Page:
So finally we’re asking: Where is this “moderate Islam” you’ve been telling us about? Why would a self-proclaimed bridge-builder insist on something so patently provocative and divisive? How can we be sure that if imam Rauf builds his monument on our graveyard, it won’t become what other purportedly “moderate” Islamic centers have become: a cauldron of anti-American vitriol?
It turns out that there are no satisfactory answers. When finally pressed on the taxonomy of moderate Islam, the best our elites can do — besides shouting “Islamophobia!” — is debate whether there ever was a “golden age” of Islamic tolerance. They have to confess that the Islamists — whom they’d like us to see as a handful of “extremists” but who are in truth a mass movement — are in the ascendancy. It is embarrassingly obvious that while some of us have been working to defeat Islamism in our midst, our elites are of the incorrigibly progressive mindset that counsels accommodating them — in the delusion that they will be appeased rather than encouraged to become more aggressive. That is precisely the mindset that makes an Islamist think: Maybe now is the time for a $100 million mosque at Ground Zero.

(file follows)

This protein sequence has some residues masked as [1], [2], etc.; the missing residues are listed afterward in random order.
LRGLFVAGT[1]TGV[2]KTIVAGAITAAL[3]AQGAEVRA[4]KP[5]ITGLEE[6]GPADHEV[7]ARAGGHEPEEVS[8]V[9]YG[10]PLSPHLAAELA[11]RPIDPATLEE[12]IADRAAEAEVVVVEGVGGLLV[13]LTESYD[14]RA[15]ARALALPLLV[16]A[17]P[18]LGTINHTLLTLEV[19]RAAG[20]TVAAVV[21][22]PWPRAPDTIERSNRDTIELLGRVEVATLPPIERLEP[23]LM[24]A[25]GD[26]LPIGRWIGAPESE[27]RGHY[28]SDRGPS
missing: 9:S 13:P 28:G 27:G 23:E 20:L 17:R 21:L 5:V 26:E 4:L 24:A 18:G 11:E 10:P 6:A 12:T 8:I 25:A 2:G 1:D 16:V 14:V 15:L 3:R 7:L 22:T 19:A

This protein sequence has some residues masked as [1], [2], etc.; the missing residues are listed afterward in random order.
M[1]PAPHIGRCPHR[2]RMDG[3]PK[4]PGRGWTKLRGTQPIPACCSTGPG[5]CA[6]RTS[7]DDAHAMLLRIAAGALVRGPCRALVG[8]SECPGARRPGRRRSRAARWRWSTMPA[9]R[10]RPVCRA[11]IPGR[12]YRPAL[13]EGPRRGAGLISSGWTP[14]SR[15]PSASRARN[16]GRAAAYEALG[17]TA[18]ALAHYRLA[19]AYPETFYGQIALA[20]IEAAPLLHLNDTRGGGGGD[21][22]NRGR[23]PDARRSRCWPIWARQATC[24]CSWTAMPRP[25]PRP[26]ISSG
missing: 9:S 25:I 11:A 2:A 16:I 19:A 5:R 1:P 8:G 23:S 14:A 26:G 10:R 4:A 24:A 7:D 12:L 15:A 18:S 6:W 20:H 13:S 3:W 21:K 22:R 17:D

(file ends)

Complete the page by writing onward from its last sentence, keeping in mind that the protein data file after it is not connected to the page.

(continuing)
“Moderate Islam” is a dream, not a reality. It is a dream with potential, because there are millions of Muslims who are moderate people, and because there are dedicated Muslims working to transform their faith into something that is institutionally moderate. But they work against great odds. They confront Islamists whose dedication to theocratic principles is deeply and undeniably rooted in Islamic scripture. And they confront American opinion elites who, wittingly or not, serve as the lifeline of the Islamists.
The reformers’ slim chance at prevailing hinges on the American people’s will to say “no” to our self-anointed betters. Ground Zero, once again the site of epic Islamist overreach, may be remembered as the place where we started to say “no.”